Obituary for Robert E. Lavender

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Robert E. Lavender

Died: October 3, 2017


Robert Eugene Lavender, a Middleburg, Florida resident for 41 years, died Tuesday, October 3rd, from complications due to an extended illness. He is predeceased by Carolyn Reese Lavender, his wife of 55 years; and survived by his brother Kenneth Lavender, his two daughters Karen Cunningham and Debbie Stahr, five grandchildren and five great-grand children. He was a man of intelligence, integrity, accomplishment and adventure who was invested in the lives of his family and friends, in wildlife, the environment, and in the betterment of society at large. His family will be hosting a “life celebration” for Bob at O’Charlie’s restaurant on Fleming Island this Saturday (October 8, 2017) at 4:30pm – friends are invited to attend. Donations may be sent in lieu of flowers to some of his favorite charities: The Sierra Club, The Wounded Warrior Project, or Rodeheaver Boy’s Ranch in Palatka, Florida.

 

Bob Lavender lived by a code of excellence and with an appetite for adventure that allowed him to achieve as much in one lifetime as three or four other people. He was a member of ROTC in high school and college, captain of his college debate team and a Kappa Sigma fraternity member. During this time he formed lifelong friendships with a coterie of young men who called themselves “The Gents.” Forty years later, these men and their wives met to go 4-wheeling in the Baja desert!

 

His first career was with the United States Navy. During his career he visited many countries around the globe, and received certificates for crossing the equator and for sailing around Cape Horn while circumnavigating the globe on the USS Shangri-la. During his time off in foreign ports he enjoyed exploring the country – learning local customs and familiar phrases, visiting the spots recommended by the natives, and sampling native cuisines – and then sharing these with his family when he arrived home. He returned from Japan with zabutans, kimonos and chopsticks (which he taught us all to use); then prepared a traditional Japanese meal, which we all ate with our chopsticks, wearing our kimonos, seated around the coffee table on our zabutans! He was an accomplished Naval fighter pilot who instructed at the Top Gun’s precursor program; he then retired after 25 years of service as a Commander and a veteran of the Vietnam war.

 

Upon retiring, Bob returned to college and graduated with a degree in computer science, and embarked upon his 2nd career of running his own software development company. Some deep and lasting friendships were formed with clients of his software design and development.  At home, Bob was always active and enjoyed learning new skills – which were usually acquired from books that he bought on his next project. He performed most of his own car maintenance and repair, and restored vintage TR-4s – rebuilding engines, re-upholstering the interior, repainting the body. He built their bedroom and dining room furniture, their stereo and even their television; as well as a sailboat and canoe. When a contractor left with most of their payment for work to complete their retirement home, Dad (with the help of his wife and daughter Debbie) completed the work himself – walls, ceilings, flooring, roofing, doors & windows, and so on. The local paper actually published an article about this accomplishment entitled, “The House that Lavender Built.”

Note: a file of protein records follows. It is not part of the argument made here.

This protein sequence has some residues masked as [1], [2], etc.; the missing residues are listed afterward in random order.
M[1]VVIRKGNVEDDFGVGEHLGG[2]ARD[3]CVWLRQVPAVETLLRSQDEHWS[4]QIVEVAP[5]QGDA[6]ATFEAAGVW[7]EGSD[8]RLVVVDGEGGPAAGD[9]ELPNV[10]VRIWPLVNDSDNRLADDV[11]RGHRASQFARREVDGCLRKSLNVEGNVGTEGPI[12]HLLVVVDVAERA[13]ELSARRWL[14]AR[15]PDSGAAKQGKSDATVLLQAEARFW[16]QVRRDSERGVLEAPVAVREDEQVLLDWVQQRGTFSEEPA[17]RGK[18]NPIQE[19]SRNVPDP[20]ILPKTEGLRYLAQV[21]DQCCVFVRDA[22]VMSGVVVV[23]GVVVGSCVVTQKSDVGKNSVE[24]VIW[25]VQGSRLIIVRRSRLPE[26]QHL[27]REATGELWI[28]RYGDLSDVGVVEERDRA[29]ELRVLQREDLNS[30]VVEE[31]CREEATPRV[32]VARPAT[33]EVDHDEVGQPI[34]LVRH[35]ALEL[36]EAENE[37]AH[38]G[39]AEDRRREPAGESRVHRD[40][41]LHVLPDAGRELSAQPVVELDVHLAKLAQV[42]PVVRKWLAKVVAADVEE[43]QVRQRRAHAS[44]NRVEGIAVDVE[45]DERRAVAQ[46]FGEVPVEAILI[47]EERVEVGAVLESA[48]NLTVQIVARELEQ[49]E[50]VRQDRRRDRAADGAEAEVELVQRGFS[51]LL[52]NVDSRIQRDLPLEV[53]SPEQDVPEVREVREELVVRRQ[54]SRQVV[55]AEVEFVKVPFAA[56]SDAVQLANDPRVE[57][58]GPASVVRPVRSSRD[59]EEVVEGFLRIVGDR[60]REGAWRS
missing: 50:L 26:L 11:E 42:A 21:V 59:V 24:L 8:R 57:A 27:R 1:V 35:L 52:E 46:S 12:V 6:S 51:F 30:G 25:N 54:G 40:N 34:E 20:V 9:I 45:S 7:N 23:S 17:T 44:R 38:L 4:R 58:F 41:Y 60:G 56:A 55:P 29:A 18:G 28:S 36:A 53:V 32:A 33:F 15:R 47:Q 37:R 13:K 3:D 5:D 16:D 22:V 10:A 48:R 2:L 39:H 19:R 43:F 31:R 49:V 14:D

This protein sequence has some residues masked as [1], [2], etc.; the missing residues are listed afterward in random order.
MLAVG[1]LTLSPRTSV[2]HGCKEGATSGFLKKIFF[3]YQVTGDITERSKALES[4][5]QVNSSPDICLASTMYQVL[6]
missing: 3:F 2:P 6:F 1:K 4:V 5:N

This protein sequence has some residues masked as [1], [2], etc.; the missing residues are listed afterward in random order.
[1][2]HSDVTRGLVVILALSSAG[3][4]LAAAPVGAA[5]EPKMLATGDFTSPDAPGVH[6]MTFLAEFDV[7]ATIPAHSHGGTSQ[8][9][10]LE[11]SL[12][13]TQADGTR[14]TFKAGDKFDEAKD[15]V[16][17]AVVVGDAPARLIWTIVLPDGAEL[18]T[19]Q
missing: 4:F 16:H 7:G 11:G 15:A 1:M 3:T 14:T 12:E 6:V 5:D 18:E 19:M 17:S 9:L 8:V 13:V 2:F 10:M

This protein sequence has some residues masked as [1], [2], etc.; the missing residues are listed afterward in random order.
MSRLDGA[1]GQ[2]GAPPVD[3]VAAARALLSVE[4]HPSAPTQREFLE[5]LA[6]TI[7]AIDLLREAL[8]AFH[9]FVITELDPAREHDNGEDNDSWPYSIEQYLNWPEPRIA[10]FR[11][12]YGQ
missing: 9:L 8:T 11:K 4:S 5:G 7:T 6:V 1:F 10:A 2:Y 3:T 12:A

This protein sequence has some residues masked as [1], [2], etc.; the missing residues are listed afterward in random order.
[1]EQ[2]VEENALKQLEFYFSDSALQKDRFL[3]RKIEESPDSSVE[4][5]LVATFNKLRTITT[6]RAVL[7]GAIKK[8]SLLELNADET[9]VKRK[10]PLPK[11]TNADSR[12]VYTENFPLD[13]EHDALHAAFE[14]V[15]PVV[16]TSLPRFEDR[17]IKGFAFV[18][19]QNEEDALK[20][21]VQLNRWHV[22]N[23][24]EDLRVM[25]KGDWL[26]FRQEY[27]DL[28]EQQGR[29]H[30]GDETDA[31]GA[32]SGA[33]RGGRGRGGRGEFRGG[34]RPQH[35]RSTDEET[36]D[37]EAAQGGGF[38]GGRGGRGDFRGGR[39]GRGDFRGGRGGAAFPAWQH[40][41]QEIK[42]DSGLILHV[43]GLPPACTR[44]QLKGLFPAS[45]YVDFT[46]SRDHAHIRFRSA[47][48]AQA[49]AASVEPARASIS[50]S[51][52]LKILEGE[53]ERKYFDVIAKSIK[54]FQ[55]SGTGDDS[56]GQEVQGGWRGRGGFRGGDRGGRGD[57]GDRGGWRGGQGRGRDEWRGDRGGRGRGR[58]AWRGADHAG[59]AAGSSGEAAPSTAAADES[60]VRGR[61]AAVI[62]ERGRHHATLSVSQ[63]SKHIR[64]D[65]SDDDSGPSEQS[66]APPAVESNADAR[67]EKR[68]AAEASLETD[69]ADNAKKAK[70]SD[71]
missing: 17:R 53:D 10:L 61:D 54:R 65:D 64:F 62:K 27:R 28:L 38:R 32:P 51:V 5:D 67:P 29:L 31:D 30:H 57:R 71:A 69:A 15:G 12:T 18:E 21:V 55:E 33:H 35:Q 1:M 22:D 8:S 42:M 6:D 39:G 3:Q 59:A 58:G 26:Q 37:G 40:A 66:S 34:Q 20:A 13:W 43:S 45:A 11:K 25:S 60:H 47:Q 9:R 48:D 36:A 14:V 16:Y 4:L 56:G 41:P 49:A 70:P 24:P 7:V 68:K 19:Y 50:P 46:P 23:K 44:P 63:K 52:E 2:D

When he retired his software company, Bob and his wife Carolyn embarked upon a full-time career of adventure. To quote Carolyn, they “really LIVED!”  Over the next decade they saw everything of note to see on the North American continent – going as far north as the arctic circle, to the southernmost tip of Mexico.  The 4-wheel drive tow vehicle was necessary because they often explored areas a regular car could not manage.  They also gave all of their grandchildren turns at having grand adventures, taking them to any places they particularly wanted to see, while adding a host of unexpected and exciting surprises – those trips have become lifelong treasured memories for them all.  During this period, Bob so closely resembled Santa Clause that children all over the country asked their parents to meet him – he thoroughly enjoyed playing that role!

 

Bob and Carolyn also restored a motorboat, and enjoyed exploring the world by water. They cruised from Jacksonville to Norfolk, Virginia on the Intracoastal Waterway; and cruised from their home dock on Black Creek to ports along the St. Johns river.   They treated their family to Jacksonville fireworks from a front-seat riverside view, and Bob enjoyed teaching his grandchildren to steer.

 

Bob had a lifelong passion for cooking and eating well. He attended many professional classes, including a Cajun cooking program in New Orleans; and was accomplished enough to be referred to as “Chef Robert” by his instructor!  He was an avid reader, who shared this love by reading bedtime stories to his daughters – Rudyard Kipling was a favorite.  He was also involved in preservation of wild life and the environment.  He regularly fed raccoons, squirrels and birds from his deck; and contributed to numerous wildlife preservation and conservation societies.  He also enjoyed bridge for many years, was still actively participating in several bridge groups, teaching bridge and was a master point bridge player.

 

Robert Lavender had a highly intelligent, inquisitive mind; and an adventurous, energetic spirit. There was nothing he tried that he was unable to master, nothing he dreamed of that he was unable to accomplish.  He cared about his family, friends, neighbors, country and world; and worked to make his world a better place.  He will be missed.

 

 

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